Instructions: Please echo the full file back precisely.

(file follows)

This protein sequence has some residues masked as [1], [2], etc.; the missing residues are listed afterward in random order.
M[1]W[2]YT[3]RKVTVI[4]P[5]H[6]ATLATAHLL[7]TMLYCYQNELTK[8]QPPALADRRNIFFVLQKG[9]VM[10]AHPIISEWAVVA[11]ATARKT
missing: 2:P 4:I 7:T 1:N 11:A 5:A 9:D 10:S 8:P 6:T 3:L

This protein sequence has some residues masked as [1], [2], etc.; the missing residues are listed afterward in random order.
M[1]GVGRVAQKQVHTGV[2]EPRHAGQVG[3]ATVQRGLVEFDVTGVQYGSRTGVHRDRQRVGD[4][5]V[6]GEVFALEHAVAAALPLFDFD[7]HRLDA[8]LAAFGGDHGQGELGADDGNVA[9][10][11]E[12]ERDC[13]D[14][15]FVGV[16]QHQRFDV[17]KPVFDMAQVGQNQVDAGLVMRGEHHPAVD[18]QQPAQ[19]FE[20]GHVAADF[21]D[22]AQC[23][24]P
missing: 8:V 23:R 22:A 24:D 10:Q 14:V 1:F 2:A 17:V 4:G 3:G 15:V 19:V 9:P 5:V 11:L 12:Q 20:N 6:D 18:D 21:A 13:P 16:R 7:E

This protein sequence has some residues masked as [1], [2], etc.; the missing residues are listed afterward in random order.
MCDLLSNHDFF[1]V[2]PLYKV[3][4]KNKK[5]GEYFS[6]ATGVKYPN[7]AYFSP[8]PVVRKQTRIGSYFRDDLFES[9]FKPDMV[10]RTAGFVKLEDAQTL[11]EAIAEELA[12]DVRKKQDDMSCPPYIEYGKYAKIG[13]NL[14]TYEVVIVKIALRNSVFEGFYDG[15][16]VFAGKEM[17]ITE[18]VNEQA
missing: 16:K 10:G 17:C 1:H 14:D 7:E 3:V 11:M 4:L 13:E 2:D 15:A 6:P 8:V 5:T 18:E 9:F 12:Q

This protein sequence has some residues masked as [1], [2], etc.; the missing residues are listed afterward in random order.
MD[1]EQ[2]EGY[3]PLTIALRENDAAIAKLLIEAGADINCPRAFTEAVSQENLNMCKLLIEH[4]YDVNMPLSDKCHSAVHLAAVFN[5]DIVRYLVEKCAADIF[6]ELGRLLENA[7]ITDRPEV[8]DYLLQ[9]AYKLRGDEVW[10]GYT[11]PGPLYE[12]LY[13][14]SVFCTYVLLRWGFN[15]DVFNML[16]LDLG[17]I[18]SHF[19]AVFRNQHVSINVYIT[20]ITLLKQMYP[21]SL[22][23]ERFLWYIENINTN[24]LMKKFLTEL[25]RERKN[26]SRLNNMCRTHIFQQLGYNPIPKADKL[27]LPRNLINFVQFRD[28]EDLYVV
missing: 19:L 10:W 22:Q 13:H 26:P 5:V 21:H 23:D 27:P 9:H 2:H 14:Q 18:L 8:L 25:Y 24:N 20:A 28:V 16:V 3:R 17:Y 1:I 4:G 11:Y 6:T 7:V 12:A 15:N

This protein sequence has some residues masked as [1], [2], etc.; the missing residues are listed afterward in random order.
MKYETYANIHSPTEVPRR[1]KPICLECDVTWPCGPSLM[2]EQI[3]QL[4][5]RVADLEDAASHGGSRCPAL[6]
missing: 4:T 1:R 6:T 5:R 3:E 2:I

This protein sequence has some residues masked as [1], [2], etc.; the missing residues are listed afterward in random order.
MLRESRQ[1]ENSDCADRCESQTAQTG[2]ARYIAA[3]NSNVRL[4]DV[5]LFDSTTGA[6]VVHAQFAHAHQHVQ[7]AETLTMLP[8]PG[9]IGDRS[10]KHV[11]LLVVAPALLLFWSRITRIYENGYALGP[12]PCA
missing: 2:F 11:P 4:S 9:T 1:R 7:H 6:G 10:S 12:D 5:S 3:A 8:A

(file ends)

This protein sequence has some residues masked as [1], [2], etc.; the missing residues are listed afterward in random order.
M[1]W[2]YT[3]RKVTVI[4]P[5]H[6]ATLATAHLL[7]TMLYCYQNELTK[8]QPPALADRRNIFFVLQKG[9]VM[10]AHPIISEWAVVA[11]ATARKT
missing: 2:P 4:I 7:T 1:N 11:A 5:A 9:D 10:S 8:P 6:T 3:L

This protein sequence has some residues masked as [1], [2], etc.; the missing residues are listed afterward in random order.
M[1]GVGRVAQKQVHTGV[2]EPRHAGQVG[3]ATVQRGLVEFDVTGVQYGSRTGVHRDRQRVGD[4][5]V[6]GEVFALEHAVAAALPLFDFD[7]HRLDA[8]LAAFGGDHGQGELGADDGNVA[9][10][11]E[12]ERDC[13]D[14][15]FVGV[16]QHQRFDV[17]KPVFDMAQVGQNQVDAGLVMRGEHHPAVD[18]QQPAQ[19]FE[20]GHVAADF[21]D[22]AQC[23][24]P
missing: 8:V 23:R 22:A 24:D 10:Q 14:V 1:F 2:A 17:V 4:G 3:G 15:V 19:V 9:P 5:V 11:L 12:Q 20:N 6:D 18:D 21:A 13:P 16:R 7:E

This protein sequence has some residues masked as [1], [2], etc.; the missing residues are listed afterward in random order.
MCDLLSNHDFF[1]V[2]PLYKV[3][4]KNKK[5]GEYFS[6]ATGVKYPN[7]AYFSP[8]PVVRKQTRIGSYFRDDLFES[9]FKPDMV[10]RTAGFVKLEDAQTL[11]EAIAEELA[12]DVRKKQDDMSCPPYIEYGKYAKIG[13]NL[14]TYEVVIVKIALRNSVFEGFYDG[15][16]VFAGKEM[17]ITE[18]VNEQA
missing: 16:K 10:G 17:C 1:H 14:D 7:E 3:V 11:M 4:L 13:E 2:D 15:A 6:P 8:V 5:T 18:E 9:F 12:Q

This protein sequence has some residues masked as [1], [2], etc.; the missing residues are listed afterward in random order.
MD[1]EQ[2]EGY[3]PLTIALRENDAAIAKLLIEAGADINCPRAFTEAVSQENLNMCKLLIEH[4]YDVNMPLSDKCHSAVHLAAVFN[5]DIVRYLVEKCAADIF[6]ELGRLLENA[7]ITDRPEV[8]DYLLQ[9]AYKLRGDEVW[10]GYT[11]PGPLYE[12]LY[13][14]SVFCTYVLLRWGFN[15]DVFNML[16]LDLG[17]I[18]SHF[19]AVFRNQHVSINVYIT[20]ITLLKQMYP[21]SL[22][23]ERFLWYIENINTN[24]LMKKFLTEL[25]RERKN[26]SRLNNMCRTHIFQQLGYNPIPKADKL[27]LPRNLINFVQFRD[28]EDLYVV
missing: 19:L 10:W 22:Q 13:H 26:P 5:V 21:H 23:D 27:P 9:H 2:H 14:Q 18:L 8:L 25:Y 24:N 20:A 28:V 16:V 3:R 17:Y 1:I 4:G 11:Y 6:T 7:V 12:A 15:N

This protein sequence has some residues masked as [1], [2], etc.; the missing residues are listed afterward in random order.
MKYETYANIHSPTEVPRR[1]KPICLECDVTWPCGPSLM[2]EQI[3]QL[4][5]RVADLEDAASHGGSRCPAL[6]
missing: 4:T 1:R 6:T 5:R 3:E 2:I

This protein sequence has some residues masked as [1], [2], etc.; the missing residues are listed afterward in random order.
MLRESRQ[1]ENSDCADRCESQTAQTG[2]ARYIAA[3]NSNVRL[4]DV[5]LFDSTTGA[6]VVHAQFAHAHQHVQ[7]AETLTMLP[8]PG[9]IGDRS[10]KHV[11]LLVVAPALLLFWSRITRIYENGYALGP[12]PCA
missing: 2:F 11:P 4:S 9:T 1:R 7:H 6:G 10:S 12:D 5:S 3:A 8:A